“The first thing that is taken away from us as LGBTQ people is our spirituality, is God. ‘God hates fags.’ No, He doesn’t. Stop it.” – Billy Porter


They say every cloud has a silver lining, every tunnel has a light at the end, and every night has a morning. This was the thought that gave me solace, that gave me some peace through the time this story happened.

I was 23, serving in Lagos State, living the young homosexual dream. Living, laughing, loving, making money. Then I went home for the Christmas celebrations.

At first, everything was fine. Then my parents began to drop hints.

“Nna, you should start thinking of settling down…”


“As di okpara, you know you need to get married early.”

There was no pressure at first. I’ve always known that I would get married to a woman someday — it was a no brainer. I’m an only son, and the firstborn of my parents. Of course they’d expect me to get married.

However, I also am a gay man. And I decided early in my life that, even though I would get married, the woman I would get married to would neither be heterosexual nor in the dark about my sexuality.

I returned to Lagos after Christmas, put the idea of marriage out of my mind, and proceeded to enjoy the rest of my service year. Shortly after service, I got a job that retained me in Lagos. Life was good. I was living it up. Still, there was that niggling feeling worrying the back of my mind, a feeling I didn’t want to confront.

Two years later, the pressure hit. I was 25, and my parents wanted me to get married. They didn’t want any more delays and they told me as much. If I couldn’t find a wife for myself, they would help me find one.

I panicked. I could not get married to a heterosexual woman. Not in this life. So, I did the only thing I knew to do. I prayed. Yes, I am a gay Christian who has been able to make living with both his sexuality and his faith work. So, on one morning, after lying on my bed for an intermittent amount of time, pondering a future with a woman, I slid down the bed to my knees and began to pray. I told God that He said His plans for me are of good, of peace, and not of evil, that marriage to a heterosexual woman could not be His plan for me because I cannot cope with such an arrangement, that He needed to fix things, to give me someone who would give me peace.

“Father Lord, You know You made me this way. You also know I will not be happy married to a heterosexual woman. You know that will literally be the death of me, because I would not know how to live a lie. One day, she will find me out, and she will hate me, and she may make trouble. And my life will be over. That is, if my high blood pressure hasn’t already killed me from having to hide before she finds out. I don’t want to live a marital life that is that messy and stressful and potentially fatal. Please, God, make this right for me. In Jesus’ name I pray.”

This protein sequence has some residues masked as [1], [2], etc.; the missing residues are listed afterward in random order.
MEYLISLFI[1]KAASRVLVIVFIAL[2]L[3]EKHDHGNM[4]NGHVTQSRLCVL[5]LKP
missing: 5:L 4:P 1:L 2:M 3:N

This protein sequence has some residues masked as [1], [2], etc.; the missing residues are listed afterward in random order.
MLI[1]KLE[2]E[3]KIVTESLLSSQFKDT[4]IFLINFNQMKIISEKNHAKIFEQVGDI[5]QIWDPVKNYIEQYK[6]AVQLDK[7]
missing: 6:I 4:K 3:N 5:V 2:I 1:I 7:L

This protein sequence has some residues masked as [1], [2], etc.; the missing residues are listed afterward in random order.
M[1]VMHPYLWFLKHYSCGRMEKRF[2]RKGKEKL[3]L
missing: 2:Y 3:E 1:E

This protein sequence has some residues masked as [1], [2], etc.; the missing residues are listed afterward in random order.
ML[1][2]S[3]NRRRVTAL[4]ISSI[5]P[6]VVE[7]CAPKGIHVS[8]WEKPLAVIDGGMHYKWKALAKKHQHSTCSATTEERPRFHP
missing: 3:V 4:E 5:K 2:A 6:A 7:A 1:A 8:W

As if to negate my prayers, my parents immediately started implementing their plan. I was home for a visit one time when they asked me to drive them to visit someone. It turned out to be a matchmaking effort on their part. I sat through a conversation with the daughter of their friend, wondering just how to get out of there. On our way back, my parents kept dropping hints about how I needed to take things to the next level with her.

I simply told them that I didn’t like her, that we didn’t click, that there was no chemistry between us throughout our conversation. Surprisingly, they didn’t push further. I thought that was the end of that.

I was wrong.

They brought to the house another girl, a family friend’s daughter this time. And when I came up with another excuse to disqualify her, they were ready with another option: an uncle’s wife’s niece.

At this point, I was desperate. So I reached out to Pink Panther to help me make a matchmaking post on Kito Diaries, as well as to a few friends to link me up with any lesbian friends of theirs. I needed to get my parents off my back. But, more than this, I needed time. Time, and the right person.

They say God works in mysterious ways. What people do not also say is that those mysterious ways also take time to manifest.

I got a number of emails from different people. Some conversations went south quickly, others fizzled out, and others still quickly revealed that the person I was conversing with was not what I needed in a partner.

Then came Sweetie.

At first, our conversations were just friendly. There was banter here and there, light conversations, nothing too serious. I knew she was someone I wanted in my life, and I didn’t want to ruin it, even if we did not end up getting married. She was that amazing. Before long, we found ourselves opening up to each other. She became the reason I smiled every time I picked up my phone. She was my friend, my confidante, a gossip partner, someone I could let my guard down with and trust. Completely.

We hadn’t met physically yet, but I knew I couldn’t see myself with anyone else the way I was with her. She got me, and I got her too. I mean, if we were both heterosexual, I’d probably have said we were fated in the stars to be together. That’s how much we got each other.

So when, in 2019, I asked her to marry me, and she said yes, I knew God had answered my prayers.

There, however, were a few mountains to climb.

First and foremost was my parents. They didn’t know her. I worried about their meeting — Sweetie stayed in Abuja and I was still in Lagos. After I told them about her and they had had some phone conversations with her, my parents decided to meet her during one of their trips to Abuja in late 2019, and I was so anxious about how they would interact with her, whether they would like her. I have a tendency to want to micromanage everything, and the fact that I wasn’t going to be around for this crucial first meeting disturbed me. The irony wasn’t lost on me that they would be meeting her face-to-face before me.